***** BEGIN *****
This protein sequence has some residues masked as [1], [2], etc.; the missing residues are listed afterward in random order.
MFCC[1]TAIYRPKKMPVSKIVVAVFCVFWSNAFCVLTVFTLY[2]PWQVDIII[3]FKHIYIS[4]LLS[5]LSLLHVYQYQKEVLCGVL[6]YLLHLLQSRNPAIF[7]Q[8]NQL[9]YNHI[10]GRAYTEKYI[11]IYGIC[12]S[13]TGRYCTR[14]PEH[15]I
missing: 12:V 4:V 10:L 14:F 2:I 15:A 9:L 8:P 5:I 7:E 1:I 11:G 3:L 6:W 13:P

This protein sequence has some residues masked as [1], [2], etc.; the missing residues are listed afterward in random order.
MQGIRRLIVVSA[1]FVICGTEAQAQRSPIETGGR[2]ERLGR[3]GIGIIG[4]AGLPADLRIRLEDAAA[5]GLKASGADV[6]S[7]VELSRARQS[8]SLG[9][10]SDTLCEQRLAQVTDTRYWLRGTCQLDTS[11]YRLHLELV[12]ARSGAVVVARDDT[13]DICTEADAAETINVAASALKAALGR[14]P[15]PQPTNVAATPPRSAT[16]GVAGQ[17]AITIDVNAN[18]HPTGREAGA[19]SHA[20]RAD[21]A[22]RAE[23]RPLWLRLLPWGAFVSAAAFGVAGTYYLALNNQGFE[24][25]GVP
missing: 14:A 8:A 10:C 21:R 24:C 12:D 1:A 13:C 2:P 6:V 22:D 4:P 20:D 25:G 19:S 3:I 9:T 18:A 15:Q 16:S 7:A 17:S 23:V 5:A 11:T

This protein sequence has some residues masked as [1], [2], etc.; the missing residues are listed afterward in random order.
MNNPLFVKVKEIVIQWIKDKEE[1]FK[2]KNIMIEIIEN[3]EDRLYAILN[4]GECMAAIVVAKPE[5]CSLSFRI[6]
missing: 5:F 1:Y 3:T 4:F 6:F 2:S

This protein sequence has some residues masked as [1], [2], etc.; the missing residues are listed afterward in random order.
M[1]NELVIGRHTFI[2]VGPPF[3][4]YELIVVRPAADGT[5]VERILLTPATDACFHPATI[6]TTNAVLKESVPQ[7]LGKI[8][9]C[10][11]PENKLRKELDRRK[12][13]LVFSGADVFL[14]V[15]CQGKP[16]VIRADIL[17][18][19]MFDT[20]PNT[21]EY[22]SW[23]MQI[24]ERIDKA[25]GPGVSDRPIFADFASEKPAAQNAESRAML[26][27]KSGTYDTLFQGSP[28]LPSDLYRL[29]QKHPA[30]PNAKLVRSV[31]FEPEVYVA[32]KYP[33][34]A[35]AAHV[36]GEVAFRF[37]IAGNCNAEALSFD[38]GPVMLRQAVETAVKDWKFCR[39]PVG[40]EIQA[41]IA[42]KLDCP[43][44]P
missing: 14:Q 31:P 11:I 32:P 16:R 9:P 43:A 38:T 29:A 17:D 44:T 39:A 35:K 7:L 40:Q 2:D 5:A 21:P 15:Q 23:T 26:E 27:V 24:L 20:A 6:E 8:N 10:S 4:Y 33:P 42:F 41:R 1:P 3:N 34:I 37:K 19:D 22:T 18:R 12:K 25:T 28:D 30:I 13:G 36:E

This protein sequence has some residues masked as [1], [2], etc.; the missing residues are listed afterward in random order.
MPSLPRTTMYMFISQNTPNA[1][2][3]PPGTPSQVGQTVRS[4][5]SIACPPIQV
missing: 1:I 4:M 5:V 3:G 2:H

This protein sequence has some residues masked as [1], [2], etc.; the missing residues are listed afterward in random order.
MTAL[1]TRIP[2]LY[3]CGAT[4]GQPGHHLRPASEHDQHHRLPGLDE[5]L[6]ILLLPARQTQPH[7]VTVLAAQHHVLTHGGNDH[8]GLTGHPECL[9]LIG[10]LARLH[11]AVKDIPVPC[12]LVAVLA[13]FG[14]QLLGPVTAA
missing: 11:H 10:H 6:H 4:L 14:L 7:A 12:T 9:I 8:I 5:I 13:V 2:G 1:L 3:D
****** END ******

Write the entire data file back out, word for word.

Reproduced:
This protein sequence has some residues masked as [1], [2], etc.; the missing residues are listed afterward in random order.
MFCC[1]TAIYRPKKMPVSKIVVAVFCVFWSNAFCVLTVFTLY[2]PWQVDIII[3]FKHIYIS[4]LLS[5]LSLLHVYQYQKEVLCGVL[6]YLLHLLQSRNPAIF[7]Q[8]NQL[9]YNHI[10]GRAYTEKYI[11]IYGIC[12]S[13]TGRYCTR[14]PEH[15]I
missing: 12:V 4:V 10:L 14:F 2:I 15:A 9:L 8:P 5:I 7:E 1:I 11:G 3:L 6:W 13:P

This protein sequence has some residues masked as [1], [2], etc.; the missing residues are listed afterward in random order.
MQGIRRLIVVSA[1]FVICGTEAQAQRSPIETGGR[2]ERLGR[3]GIGIIG[4]AGLPADLRIRLEDAAA[5]GLKASGADV[6]S[7]VELSRARQS[8]SLG[9][10]SDTLCEQRLAQVTDTRYWLRGTCQLDTS[11]YRLHLELV[12]ARSGAVVVARDDT[13]DICTEADAAETINVAASALKAALGR[14]P[15]PQPTNVAATPPRSAT[16]GVAGQ[17]AITIDVNAN[18]HPTGREAGA[19]SHA[20]RAD[21]A[22]RAE[23]RPLWLRLLPWGAFVSAAAFGVAGTYYLALNNQGFE[24][25]GVP
missing: 14:A 8:A 10:C 21:R 24:C 12:D 1:A 13:C 2:P 6:V 22:D 4:P 20:D 25:G 19:S 3:I 9:T 18:A 15:Q 16:S 7:A 17:S 23:V 5:A 11:T

This protein sequence has some residues masked as [1], [2], etc.; the missing residues are listed afterward in random order.
MNNPLFVKVKEIVIQWIKDKEE[1]FK[2]KNIMIEIIEN[3]EDRLYAILN[4]GECMAAIVVAKPE[5]CSLSFRI[6]
missing: 5:F 1:Y 3:T 4:F 6:F 2:S

This protein sequence has some residues masked as [1], [2], etc.; the missing residues are listed afterward in random order.
M[1]NELVIGRHTFI[2]VGPPF[3][4]YELIVVRPAADGT[5]VERILLTPATDACFHPATI[6]TTNAVLKESVPQ[7]LGKI[8][9]C[10][11]PENKLRKELDRRK[12][13]LVFSGADVFL[14]V[15]CQGKP[16]VIRADIL[17][18][19]MFDT[20]PNT[21]EY[22]SW[23]MQI[24]ERIDKA[25]GPGVSDRPIFADFASEKPAAQNAESRAML[26][27]KSGTYDTLFQGSP[28]LPSDLYRL[29]QKHPA[30]PNAKLVRSV[31]FEPEVYVA[32]KYP[33][34]A[35]AAHV[36]GEVAFRF[37]IAGNCNAEALSFD[38]GPVMLRQAVETAVKDWKFCR[39]PVG[40]EIQA[41]IA[42]KLDCP[43][44]P
missing: 14:Q 31:P 11:I 32:P 16:R 9:P 43:A 38:T 29:A 17:D 44:T 39:A 35:K 7:L 40:Q 2:D 5:A 21:P 15:Q 23:T 26:E 27:V 24:L 20:A 6:E 8:N 10:S 4:Y 33:P 42:F 41:R 1:P 3:N 34:I 37:K 19:D 22:T 18:R 12:K 25:T 28:D 30:I 13:G 36:E

This protein sequence has some residues masked as [1], [2], etc.; the missing residues are listed afterward in random order.
MPSLPRTTMYMFISQNTPNA[1][2][3]PPGTPSQVGQTVRS[4][5]SIACPPIQV
missing: 1:I 4:M 5:V 3:G 2:H

This protein sequence has some residues masked as [1], [2], etc.; the missing residues are listed afterward in random order.
MTAL[1]TRIP[2]LY[3]CGAT[4]GQPGHHLRPASEHDQHHRLPGLDE[5]L[6]ILLLPARQTQPH[7]VTVLAAQHHVLTHGGNDH[8]GLTGHPECL[9]LIG[10]LARLH[11]AVKDIPVPC[12]LVAVLA[13]FG[14]QLLGPVTAA
missing: 11:H 10:H 6:H 4:L 14:L 7:A 12:T 9:I 8:I 5:I 13:V 2:G 1:L 3:D